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Is it Juvenile Arthritis … or Farber Disease?

It’s Arthritis Awareness Month (yay!) … so I want to bring awareness to a very rare disease that often mimics Juvenile Idiopathic Arthritis.

This illness is called Farber Disease (a.k.a. Farber’s Disease, Farber’s lipogranulomatosis, ceramidase deficiency, Fibrocytic dysmucopolysaccharidosis, and Lipogranulomatosis.)

Currently there are only 80 diagnosed, confirmed cases of Farber Disease worldwide! Farbers disease 3However, there may be more patients out there who live with Farber’s Disease and don’t even know it. This is because it is often misdiagnosed as Juvenile Rheumatoid Arthritis or Systemic Juvenile Idiopathic Arthritis.

Now, most kids who are diagnosed with juvenile arthritis DO in fact have JIA/JA/JRA/SJIA and NOT Farber Disease, as I discuss here.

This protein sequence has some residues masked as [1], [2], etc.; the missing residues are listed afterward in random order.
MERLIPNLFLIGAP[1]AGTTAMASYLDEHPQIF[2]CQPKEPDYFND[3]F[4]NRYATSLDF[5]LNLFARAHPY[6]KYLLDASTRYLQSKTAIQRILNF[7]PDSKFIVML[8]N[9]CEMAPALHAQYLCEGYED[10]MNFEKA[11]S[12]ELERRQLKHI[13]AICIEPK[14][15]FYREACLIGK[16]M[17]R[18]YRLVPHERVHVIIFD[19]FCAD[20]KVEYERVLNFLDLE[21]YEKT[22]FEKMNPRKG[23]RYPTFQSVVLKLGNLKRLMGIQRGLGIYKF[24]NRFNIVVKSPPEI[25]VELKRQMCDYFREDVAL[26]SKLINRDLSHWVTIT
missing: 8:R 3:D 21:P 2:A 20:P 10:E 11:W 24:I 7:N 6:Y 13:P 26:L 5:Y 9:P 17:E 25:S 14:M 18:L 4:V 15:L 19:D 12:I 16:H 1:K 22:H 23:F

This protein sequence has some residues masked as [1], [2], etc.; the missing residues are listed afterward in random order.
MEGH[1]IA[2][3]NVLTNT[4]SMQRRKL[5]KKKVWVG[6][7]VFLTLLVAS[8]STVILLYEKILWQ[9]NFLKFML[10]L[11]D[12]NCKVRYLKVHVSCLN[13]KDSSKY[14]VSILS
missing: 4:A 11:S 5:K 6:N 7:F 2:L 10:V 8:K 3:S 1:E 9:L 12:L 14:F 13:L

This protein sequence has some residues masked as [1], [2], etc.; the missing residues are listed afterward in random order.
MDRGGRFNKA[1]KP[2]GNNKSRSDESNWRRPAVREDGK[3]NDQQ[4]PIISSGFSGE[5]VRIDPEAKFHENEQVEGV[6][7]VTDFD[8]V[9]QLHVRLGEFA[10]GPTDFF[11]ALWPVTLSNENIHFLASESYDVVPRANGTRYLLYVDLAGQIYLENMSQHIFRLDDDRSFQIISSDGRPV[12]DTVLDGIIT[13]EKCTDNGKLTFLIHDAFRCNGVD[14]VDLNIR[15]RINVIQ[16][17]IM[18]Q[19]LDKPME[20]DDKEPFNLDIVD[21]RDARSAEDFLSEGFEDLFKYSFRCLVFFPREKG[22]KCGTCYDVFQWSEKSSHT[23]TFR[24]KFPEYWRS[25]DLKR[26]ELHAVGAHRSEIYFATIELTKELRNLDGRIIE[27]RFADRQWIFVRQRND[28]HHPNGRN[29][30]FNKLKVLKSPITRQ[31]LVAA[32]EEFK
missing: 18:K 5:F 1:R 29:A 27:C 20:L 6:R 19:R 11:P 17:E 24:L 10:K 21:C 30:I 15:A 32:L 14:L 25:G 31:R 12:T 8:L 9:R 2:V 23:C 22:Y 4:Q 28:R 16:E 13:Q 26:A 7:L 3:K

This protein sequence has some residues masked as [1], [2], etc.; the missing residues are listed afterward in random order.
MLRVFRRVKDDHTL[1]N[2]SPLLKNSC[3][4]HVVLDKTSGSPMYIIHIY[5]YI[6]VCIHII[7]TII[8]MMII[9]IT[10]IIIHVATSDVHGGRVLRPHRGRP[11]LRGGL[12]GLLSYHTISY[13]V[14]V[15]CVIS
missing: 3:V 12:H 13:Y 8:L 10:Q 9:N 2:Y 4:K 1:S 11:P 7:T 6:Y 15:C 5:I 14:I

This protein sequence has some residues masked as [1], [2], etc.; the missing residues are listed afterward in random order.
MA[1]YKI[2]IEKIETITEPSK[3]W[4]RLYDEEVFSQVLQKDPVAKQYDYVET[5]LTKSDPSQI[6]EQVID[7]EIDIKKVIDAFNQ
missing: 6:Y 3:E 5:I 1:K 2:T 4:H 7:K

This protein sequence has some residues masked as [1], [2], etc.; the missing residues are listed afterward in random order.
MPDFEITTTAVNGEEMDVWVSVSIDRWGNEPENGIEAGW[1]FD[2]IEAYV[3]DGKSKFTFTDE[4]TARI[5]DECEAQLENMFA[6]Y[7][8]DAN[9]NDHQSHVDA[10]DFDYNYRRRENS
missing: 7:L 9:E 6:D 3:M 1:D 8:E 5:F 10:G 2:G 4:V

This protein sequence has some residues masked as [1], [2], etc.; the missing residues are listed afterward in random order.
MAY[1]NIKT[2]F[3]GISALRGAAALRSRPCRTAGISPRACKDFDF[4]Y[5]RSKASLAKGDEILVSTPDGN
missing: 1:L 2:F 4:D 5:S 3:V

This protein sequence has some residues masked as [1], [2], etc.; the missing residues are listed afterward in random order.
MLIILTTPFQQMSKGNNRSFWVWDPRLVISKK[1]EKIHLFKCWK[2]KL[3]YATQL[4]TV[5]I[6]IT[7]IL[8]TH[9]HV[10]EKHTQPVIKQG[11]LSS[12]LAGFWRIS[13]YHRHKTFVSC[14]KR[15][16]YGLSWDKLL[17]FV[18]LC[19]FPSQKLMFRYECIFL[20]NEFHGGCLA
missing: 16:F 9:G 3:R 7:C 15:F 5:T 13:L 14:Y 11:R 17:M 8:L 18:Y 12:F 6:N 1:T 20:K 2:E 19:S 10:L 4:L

However, it is important to be aware of other illnesses out there that look and act like rheumatic or autoimmune diseases … but aren’t. This is important because misdiagnoses can lead to many years of improper treatment which can be costly, dangerous, and ineffective.

Hallmarks of Farber Disease include: swollen joints, joint pain, joint deformity, joint contracture, nodules, and a hoarse voice. Genetic and biomarker testing is needed to confirm or rule out Farber Disease. About 70% of patients who have Farber are misdiagnosed with pediatric rheumatologic conditions such as juvenile arthritis.

Farber disease has its onset in childhood and is a very rare metabolic disorder, but one worth knowing about if you or your child were diagnosed with juvenile arthritis but seeing no improvement. (It is worth noting that juvenile idiopathic arthritis is autoimmune in nature, not metabolic, like Farber’s.)

Learn more in my Farber Disease Live Chat and Instagram posts.

The National Organization for Rare Disorders website talks more about it, here.

Also, Clara Health has some great info, here.

This is a sponsored post in collaboration with Clara Health.

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